LaSalle General Hospital in East Central Louisiana is embarking on infrastructure improvements that will help the healthcare facility ensure high levels of compliance and operational efficiency while reducing operational costs by an estimated $200,000 annually. The improvement measures include replacing water management fixtures, a water heating system, and steam boilers, as well as air handling units and related controllers.
The facility’s lighting will also be upgraded to include occupancy sensors and a night setback energy management system.
Combined, the measures will help reduce overall water and energy usage, while also reducing associated natural resource use and operational costs by about $200,000 per year over the next 15 years.
The improvements are being made through a $2 million energy savings performance contract (ESPC) with Siemens, which will use its Total Energy Management approach. This approach includes ongoing analysis of the facility’s systems, in addition to the infrastructure improvements. As a result of the ESPC, the hospital received a grant of more than $630,000 through the Louisiana Public Service Commission Statewide Energy Efficiency Program.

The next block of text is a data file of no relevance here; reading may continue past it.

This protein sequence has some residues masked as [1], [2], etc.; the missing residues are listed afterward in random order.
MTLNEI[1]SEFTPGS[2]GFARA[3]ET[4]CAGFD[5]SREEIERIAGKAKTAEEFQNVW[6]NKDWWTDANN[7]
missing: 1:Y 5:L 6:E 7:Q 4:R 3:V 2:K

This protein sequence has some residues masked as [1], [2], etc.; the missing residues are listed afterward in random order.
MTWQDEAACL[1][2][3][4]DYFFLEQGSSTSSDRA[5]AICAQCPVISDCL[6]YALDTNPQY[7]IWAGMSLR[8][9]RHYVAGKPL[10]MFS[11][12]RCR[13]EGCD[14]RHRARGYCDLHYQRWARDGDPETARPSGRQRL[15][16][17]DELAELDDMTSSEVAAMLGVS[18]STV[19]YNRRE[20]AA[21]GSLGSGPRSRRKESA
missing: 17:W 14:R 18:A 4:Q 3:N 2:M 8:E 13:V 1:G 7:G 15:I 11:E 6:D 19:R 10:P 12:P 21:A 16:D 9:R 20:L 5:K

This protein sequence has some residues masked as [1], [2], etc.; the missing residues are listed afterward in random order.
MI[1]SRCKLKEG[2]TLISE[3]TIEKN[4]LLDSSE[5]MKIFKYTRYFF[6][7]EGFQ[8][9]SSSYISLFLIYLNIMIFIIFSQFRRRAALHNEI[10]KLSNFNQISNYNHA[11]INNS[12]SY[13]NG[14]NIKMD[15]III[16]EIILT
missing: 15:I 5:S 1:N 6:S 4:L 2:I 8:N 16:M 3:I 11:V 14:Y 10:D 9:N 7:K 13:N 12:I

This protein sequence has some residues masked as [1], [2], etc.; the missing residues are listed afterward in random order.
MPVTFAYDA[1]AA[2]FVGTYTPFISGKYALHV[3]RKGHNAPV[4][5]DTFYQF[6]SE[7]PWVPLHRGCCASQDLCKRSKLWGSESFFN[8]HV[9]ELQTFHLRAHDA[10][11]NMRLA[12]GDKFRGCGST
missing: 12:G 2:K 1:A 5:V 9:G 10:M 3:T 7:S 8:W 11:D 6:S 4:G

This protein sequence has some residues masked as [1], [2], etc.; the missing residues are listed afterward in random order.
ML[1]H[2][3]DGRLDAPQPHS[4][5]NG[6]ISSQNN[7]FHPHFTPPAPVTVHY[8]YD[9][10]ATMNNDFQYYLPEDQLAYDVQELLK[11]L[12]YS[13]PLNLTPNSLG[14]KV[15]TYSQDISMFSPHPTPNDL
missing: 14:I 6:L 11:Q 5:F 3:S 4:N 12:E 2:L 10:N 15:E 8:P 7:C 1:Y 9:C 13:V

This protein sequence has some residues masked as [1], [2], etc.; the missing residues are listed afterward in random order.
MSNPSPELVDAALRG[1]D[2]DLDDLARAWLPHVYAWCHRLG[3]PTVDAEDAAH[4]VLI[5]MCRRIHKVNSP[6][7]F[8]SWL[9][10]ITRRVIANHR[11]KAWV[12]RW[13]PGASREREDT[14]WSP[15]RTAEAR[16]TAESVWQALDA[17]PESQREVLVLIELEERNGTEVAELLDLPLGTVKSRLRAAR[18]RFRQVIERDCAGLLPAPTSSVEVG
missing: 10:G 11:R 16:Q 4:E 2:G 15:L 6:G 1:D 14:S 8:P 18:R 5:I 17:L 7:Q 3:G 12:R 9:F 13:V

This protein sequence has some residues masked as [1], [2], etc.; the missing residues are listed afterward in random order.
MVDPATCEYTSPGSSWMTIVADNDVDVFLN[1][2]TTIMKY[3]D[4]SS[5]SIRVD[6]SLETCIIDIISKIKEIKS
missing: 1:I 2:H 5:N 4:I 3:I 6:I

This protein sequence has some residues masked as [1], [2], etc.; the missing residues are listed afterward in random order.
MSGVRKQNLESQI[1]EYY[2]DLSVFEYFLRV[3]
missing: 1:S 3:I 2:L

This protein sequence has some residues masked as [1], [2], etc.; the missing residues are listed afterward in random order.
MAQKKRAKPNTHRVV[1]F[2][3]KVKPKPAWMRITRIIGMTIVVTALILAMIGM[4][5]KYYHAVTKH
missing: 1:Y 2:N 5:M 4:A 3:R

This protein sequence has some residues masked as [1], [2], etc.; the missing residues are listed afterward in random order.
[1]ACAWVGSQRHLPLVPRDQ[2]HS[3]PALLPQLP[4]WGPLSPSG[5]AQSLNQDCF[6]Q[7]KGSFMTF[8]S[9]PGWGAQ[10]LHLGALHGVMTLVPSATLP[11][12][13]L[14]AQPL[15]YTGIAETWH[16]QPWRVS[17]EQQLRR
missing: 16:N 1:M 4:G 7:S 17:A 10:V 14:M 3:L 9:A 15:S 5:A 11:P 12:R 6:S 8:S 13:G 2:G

Waning Water Use but Rising Costs
Water- and energy-saving measures are important to hospitals as they struggle to improve efficiencies in the face of rising costs.
In fact, though hospital water and sewer use is gradually declining – now averaging about 48 gallons per square foot per year, compared with nearly 70 gallons per square foot a decade ago – hospitals are not saving as much money as they are water, according to a report published last winter from Grumman/Butkus Associates.
Price hikes not only reflect increasing costs to extract and treat the water, but also the fact that cash-strapped governmental entities may view water as a revenue source, the energy efficiency consulting and sustainable design firm says.